1 July 2008 Total internal reflection fluorescence lifetime and anisotropy screening of cell membrane dynamics
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Abstract
A high content screening (HCS) system for fluorescence measurements at surfaces, in particular the plasma membrane of living cells, is described. The method is based on multiple total internal reflections (TIRs) of an incident laser beam within the glass bottom of a microtiter plate such that up to 96 individual samples could be illuminated by an evanescent electromagnetic field. Fluorescence lifetimes and time-resolved fluorescence anisotropies of these samples were assessed. While fluorescence lifetime represents a general measure for the interaction of a marker molecule with its microenvironment, the rotational diffusion time corresponds to the relaxation time of a molecule from a position with a defined orientation into a position with an arbitrary orientation. Thus, time-resolved fluorescence anisotropy reflects the viscosity of the microenvironment, i.e., membrane fluidity in the case of living cells. For all measurements in this study, either human glioblastoma cells incubated with the fluorescent membrane marker NBD-cholesterol or human breast cancer cells expressing a membrane-associating fluorescent protein were used.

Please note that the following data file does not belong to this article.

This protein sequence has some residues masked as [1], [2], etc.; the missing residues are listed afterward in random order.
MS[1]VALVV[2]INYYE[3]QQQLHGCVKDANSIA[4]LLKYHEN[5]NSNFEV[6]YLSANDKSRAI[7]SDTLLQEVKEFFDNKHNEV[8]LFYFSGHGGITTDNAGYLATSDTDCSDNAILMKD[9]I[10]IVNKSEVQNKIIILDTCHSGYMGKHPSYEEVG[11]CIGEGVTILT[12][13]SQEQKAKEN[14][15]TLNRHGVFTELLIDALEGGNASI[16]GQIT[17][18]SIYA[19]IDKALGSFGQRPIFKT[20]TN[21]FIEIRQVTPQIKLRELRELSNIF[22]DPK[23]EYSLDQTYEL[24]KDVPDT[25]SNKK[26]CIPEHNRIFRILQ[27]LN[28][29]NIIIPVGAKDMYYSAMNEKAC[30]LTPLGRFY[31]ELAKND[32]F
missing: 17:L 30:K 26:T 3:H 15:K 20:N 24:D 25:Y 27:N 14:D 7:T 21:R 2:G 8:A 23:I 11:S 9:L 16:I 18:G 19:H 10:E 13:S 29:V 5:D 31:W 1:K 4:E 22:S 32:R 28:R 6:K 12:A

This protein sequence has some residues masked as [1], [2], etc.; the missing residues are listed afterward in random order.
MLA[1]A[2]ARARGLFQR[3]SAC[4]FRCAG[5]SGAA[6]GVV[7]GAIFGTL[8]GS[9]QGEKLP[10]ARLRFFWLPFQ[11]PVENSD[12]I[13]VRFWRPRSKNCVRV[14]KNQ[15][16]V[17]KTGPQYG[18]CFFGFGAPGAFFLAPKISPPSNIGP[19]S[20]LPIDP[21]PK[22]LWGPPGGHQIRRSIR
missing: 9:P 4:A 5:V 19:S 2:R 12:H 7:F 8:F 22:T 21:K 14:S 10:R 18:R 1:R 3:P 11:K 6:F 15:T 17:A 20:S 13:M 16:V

© (2008) Society of Photo-Optical Instrumentation Engineers (SPIE)
Thomas Bruns, Thomas Bruns, Wolfgang S. L. Strauss, Wolfgang S. L. Strauss, Herbert Schneckenburger, Herbert Schneckenburger, } "Total internal reflection fluorescence lifetime and anisotropy screening of cell membrane dynamics," Journal of Biomedical Optics 13(4), 041317 (1 July 2008). https://doi.org/10.1117/1.2953490 . Submission:
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